40 years of equal pay!?!

4th November 2010 by

Last month I went to see Made in Dagenham. I love a bit of strike action and generally anything in life or art where people rally round together. It’s a nice feel good film, full of class cliches and not particularly historically accurate, but still a nice thing to do on an autumnal evening. I should also point out that I hardly ever watch films, go to the cinema a few times a year and don’t watch telly- so I’m pretty easy to please with moving pictures on a big screen, my senses are awed even if my brain isn’t.

Then, just before the credits rolled came the text:

“In 1970 the Equal Pay Act was passed”

and a voice in my head shouted ‘AND 40 YEARS LATER THERE’S STILL A MASSIVE PAY GAP!’ Were we really meant to fall for this wholly unsatisfactory ‘happy ending’? To be precise- 40 years after the Equal Pay Act, women working full-time in the UK are still paid on average 16.4% less per hour than men. Obviously my warm-fuzzy-look-what-we-can-do-if-we-all-get-together feeling was gone, vanished faster than a factory full of machinists on strike.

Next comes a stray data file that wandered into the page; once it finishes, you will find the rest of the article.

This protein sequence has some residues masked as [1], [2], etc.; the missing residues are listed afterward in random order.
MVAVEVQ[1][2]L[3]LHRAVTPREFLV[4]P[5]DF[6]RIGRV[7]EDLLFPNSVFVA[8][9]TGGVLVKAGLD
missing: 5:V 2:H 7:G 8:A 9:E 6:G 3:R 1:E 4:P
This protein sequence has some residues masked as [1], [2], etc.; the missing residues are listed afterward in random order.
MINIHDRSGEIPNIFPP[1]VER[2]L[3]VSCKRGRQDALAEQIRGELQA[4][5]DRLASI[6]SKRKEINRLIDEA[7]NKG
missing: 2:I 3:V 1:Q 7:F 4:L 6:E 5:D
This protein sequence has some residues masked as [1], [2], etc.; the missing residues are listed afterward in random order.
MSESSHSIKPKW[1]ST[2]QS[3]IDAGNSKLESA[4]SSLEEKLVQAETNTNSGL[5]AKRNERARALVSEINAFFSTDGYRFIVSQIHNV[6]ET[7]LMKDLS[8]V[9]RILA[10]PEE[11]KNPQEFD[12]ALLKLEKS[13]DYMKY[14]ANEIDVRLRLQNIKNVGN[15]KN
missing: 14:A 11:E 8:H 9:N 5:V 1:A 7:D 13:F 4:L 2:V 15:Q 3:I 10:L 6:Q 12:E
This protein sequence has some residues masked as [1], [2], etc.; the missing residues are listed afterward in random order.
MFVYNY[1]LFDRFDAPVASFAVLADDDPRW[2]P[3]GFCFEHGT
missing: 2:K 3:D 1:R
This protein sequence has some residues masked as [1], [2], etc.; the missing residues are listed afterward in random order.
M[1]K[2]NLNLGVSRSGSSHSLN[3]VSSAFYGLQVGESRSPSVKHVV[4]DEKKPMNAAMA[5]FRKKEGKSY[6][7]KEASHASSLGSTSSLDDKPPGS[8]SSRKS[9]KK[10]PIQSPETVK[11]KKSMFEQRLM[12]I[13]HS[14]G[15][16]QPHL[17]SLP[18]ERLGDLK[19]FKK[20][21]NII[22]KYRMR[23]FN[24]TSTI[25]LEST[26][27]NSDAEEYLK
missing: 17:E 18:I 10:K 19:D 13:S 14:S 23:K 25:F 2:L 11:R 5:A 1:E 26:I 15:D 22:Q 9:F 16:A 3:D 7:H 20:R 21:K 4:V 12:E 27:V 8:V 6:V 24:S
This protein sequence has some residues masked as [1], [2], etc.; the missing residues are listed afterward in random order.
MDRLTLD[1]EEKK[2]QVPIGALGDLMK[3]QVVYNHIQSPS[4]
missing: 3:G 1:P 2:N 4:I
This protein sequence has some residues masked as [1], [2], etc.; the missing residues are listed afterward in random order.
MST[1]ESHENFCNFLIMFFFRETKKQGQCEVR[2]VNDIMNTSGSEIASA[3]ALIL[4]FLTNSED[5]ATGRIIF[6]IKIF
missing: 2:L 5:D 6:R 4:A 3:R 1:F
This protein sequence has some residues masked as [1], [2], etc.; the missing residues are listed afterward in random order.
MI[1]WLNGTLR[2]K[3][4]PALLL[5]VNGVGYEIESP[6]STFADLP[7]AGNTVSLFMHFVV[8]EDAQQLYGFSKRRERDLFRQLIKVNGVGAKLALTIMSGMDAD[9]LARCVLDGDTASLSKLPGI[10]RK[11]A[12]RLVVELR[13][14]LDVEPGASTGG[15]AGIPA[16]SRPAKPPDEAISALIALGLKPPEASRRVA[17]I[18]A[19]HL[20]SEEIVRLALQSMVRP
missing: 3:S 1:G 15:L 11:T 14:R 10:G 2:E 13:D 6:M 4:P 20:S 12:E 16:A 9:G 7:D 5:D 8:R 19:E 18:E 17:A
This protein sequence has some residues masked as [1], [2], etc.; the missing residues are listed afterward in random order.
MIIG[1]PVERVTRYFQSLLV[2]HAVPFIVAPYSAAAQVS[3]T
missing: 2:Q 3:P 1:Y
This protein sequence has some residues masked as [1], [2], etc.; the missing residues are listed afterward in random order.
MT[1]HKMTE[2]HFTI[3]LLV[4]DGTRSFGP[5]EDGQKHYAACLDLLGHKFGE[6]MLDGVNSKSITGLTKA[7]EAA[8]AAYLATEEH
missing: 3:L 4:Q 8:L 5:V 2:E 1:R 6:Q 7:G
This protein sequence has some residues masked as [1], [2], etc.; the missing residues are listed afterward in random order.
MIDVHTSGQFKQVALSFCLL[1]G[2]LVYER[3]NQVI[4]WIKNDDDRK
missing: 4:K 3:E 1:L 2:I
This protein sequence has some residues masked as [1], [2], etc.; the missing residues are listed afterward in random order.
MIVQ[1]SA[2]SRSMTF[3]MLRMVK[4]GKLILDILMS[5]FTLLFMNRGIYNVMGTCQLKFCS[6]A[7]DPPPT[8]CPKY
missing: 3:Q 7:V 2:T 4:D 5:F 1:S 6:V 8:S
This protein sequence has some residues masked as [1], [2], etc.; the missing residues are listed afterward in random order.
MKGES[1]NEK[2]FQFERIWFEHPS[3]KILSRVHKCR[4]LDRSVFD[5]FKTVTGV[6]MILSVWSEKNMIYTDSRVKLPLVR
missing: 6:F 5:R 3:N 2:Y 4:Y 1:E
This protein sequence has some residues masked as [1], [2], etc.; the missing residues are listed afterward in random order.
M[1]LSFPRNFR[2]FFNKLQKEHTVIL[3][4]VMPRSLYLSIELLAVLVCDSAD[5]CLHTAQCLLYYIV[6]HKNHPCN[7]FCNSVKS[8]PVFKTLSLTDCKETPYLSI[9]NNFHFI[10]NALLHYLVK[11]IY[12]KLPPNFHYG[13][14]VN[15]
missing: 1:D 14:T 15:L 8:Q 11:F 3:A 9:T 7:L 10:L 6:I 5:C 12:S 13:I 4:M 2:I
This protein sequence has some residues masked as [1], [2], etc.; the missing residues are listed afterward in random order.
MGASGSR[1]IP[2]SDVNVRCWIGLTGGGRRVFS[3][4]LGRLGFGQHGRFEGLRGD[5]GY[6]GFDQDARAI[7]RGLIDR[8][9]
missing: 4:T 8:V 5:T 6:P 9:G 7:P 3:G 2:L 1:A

Tuesday 2nd November was Equal Pay Day. And no, unfortunately that doesn’t mean that everyone gets equal pay regardless of gender, race and religion. The full-time pay¬†gap between women and men is equivalent to men being paid all the year round while women work for free after 2 November.

The Fawcett Society are petitioning the coalition to sort out the pay gap. Which is much more productive than sitting around getting all Grrrr. But still, GRRRRRRR!

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